Gia Ba took the residential neighbourhood of Notre-Dame-de-Grace by surprise when they set up shop in the Monkland Village. Chef Su brings a modern flair to his traditional Szechuan classics. Get the Szechuan braised chicken with potato, this dish uses 13 different spices!

The Wellington Promenade is home to one of the most underrated Szechuan restaurants in the city. Hong Mere is a family run restaurant specializing in home-cooked dishes. The sliced whole pork elbow served cold and Dong-bei style glass-noodle or cumin beef are all sure bets. Best scallion pancakes in the city served here. 

Downtown hotspot (literally) Liuyishou Hot Pot has finally added a Montréal location to their roster of over 1300 outposts around the world! Known for their variety of different authentic hot pot broths, this place is wildly popular for the ritual of blanching various cuts of meat, vegetables and vegetables in an aromatic broth. It’s all you can eat too!  

Su Cuisine (Jiangsu Cuisine)

Su Cuisine comes from the Jiangsu region in China. Known as "a land of fish and rice" in China, Jiangsu province highlights fresh seasonal produce and seafood it its cuisine. Su cuisine actually encompasses other styles of cooking -  Huaiyang, Nanjing, Suzhou and Wuxi.

Nouilles de Lan Zhou

You can’t miss the hoards of people huddled around the shop window watching Lan Zhou’s noodle pulling (making) fresh noodles to order. From steamy bowls of their famous beef shank noodles, to a tantalizing bowl of dandan, have your noodles made in different thicknesses just the way you like them. New location in the west island as well!

Delice Oriental specializes in Su cuisine from the Hubei province. Dried hot pepper, black pepper and other spices are customarily used to enhance the flavour of dishes. You must try their signature “whole fish in charcoal hot pot” – Deep fried whole fish atop a simmering spicy soup peppered with chilies and sliced vegetables. Be prepared to sweat!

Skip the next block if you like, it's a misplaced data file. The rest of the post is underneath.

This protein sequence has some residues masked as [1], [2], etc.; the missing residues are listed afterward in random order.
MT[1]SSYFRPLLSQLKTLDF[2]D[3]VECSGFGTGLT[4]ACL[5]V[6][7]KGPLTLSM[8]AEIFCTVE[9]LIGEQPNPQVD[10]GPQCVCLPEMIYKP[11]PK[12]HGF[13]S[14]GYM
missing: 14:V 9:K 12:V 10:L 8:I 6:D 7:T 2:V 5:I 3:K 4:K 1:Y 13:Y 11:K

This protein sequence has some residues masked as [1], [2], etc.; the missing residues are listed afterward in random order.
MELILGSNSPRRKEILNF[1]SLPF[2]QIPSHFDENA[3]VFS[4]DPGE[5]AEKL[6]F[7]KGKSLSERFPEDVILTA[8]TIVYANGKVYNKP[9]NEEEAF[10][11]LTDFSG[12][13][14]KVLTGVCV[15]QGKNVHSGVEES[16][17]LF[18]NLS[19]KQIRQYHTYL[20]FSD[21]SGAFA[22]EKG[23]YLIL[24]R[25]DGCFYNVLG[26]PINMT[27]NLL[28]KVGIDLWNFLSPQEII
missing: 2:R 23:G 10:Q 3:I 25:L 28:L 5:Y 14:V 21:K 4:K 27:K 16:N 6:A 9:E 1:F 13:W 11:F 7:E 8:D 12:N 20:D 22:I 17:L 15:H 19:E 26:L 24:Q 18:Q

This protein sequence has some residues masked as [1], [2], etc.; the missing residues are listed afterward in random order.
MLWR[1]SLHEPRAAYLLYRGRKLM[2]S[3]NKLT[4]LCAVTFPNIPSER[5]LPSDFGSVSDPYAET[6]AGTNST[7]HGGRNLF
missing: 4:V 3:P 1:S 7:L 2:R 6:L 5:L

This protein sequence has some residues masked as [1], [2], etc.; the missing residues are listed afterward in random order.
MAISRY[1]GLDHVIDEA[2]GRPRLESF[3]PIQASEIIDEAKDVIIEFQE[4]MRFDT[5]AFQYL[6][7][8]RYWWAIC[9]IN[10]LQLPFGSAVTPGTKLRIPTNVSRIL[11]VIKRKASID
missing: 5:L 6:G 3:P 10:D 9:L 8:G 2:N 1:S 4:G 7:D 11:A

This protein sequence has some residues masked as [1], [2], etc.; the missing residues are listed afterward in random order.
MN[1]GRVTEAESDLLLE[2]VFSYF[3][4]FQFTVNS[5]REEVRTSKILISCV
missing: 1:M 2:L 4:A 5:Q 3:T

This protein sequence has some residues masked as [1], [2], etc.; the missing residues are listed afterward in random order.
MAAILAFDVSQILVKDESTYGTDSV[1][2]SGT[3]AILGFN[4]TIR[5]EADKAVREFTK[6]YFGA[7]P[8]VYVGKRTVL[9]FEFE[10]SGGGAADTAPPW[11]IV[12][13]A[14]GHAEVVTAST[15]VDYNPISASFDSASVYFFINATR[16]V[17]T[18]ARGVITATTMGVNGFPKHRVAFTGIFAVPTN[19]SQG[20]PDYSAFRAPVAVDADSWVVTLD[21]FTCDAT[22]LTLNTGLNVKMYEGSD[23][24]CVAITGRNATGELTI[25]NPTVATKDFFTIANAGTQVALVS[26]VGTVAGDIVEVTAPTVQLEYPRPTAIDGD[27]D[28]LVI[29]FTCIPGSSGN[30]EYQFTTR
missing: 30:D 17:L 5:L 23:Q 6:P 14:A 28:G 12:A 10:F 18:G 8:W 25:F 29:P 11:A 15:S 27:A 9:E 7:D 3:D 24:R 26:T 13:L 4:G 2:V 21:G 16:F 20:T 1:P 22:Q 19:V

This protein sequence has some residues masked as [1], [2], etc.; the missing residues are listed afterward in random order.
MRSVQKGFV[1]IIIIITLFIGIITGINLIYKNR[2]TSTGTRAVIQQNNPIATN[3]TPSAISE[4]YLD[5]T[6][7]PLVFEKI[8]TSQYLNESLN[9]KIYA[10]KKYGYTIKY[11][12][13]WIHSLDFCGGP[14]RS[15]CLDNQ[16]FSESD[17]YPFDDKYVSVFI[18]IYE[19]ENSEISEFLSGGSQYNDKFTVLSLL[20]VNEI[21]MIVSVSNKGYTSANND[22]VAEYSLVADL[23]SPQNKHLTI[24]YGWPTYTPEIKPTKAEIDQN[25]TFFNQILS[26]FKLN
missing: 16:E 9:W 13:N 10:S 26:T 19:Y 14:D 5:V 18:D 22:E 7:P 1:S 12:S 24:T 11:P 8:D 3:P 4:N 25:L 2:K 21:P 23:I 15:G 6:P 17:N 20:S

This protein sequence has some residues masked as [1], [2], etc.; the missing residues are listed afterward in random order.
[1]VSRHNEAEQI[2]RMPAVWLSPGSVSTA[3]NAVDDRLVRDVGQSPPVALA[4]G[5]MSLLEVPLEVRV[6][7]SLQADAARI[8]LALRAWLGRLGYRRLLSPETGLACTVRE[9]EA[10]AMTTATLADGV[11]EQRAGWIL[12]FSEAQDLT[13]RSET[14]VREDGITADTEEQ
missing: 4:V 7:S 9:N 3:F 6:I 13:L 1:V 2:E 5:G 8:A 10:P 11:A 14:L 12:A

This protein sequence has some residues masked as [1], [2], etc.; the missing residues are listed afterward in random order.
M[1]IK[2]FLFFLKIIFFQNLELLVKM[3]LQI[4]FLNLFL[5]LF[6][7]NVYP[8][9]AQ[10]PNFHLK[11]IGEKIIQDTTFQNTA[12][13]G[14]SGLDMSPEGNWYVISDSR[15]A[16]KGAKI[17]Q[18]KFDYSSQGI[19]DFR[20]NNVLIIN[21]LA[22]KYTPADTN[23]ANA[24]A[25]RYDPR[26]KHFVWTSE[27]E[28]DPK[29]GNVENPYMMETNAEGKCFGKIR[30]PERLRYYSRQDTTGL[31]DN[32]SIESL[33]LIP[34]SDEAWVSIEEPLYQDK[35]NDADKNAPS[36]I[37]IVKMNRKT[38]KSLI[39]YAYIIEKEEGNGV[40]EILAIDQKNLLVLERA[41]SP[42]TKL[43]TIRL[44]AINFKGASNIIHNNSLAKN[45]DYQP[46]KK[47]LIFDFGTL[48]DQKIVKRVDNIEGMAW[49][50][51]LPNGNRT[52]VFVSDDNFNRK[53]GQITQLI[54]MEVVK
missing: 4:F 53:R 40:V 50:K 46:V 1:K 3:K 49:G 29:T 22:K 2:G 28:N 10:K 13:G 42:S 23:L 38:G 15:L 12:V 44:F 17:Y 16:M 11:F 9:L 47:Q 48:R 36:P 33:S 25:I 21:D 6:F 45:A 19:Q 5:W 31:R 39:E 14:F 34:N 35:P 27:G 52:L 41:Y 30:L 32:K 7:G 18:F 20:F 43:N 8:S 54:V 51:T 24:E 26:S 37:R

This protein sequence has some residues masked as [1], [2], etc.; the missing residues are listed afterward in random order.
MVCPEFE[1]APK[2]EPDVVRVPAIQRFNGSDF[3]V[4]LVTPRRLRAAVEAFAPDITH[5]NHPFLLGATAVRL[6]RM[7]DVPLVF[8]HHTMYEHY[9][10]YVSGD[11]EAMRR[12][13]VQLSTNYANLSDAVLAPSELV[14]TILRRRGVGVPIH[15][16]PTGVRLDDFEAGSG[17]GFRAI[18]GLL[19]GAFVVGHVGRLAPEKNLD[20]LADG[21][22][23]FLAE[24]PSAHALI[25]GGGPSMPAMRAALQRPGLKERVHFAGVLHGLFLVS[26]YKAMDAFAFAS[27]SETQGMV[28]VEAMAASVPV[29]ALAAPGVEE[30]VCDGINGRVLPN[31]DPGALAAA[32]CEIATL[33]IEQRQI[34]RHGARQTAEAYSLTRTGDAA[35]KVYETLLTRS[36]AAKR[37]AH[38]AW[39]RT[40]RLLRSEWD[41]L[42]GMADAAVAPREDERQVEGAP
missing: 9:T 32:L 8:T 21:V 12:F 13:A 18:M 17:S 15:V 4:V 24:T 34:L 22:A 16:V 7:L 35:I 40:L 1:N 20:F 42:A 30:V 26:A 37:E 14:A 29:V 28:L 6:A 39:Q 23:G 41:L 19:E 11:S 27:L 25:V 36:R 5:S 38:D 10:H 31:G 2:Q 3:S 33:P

Lu Cuisine (Shandong Cuisine)

Shandong cooking aims to preserve the cut, color, and taste of the food, rather than cover it in thick sauces and spices like other styles. It is the most influential and popular in China and is considered the Mother of Northern Chinese food. 

A cute spot recently opened in Chinatown featuring Shanghainese street food dishes. Panda Doré specializes in pan-fried dumplings, wonton soup and a unique pork pastry (mooncake) that is not found anywhere else.

Northern Chinese food is also synonymous dumplings. Visit Yi Pin Xiang in Ville Saint Laurent for some of the most authentic northern style dumplings.  The “Yi Pin Secret” dumplings are open ended dumplings that are pan fried; lamb and coriander or pork and shrimp are crowd favorites. 

Travel through China and cuisine styles without leaving the city. Discover what Chinese food has to offer beyond the #3 special of General Tao and chicken fried rice, you never know what you may find! 

Jason Lee

Jason is a food eater and picture taker. As the blogger behind Shut Up and Eat, he covers everything food, from recipes to reviews. Jason has vowed that he will not stop until he has officially eaten his way across Montréal. It’s a big claim, and it’s one he’s making.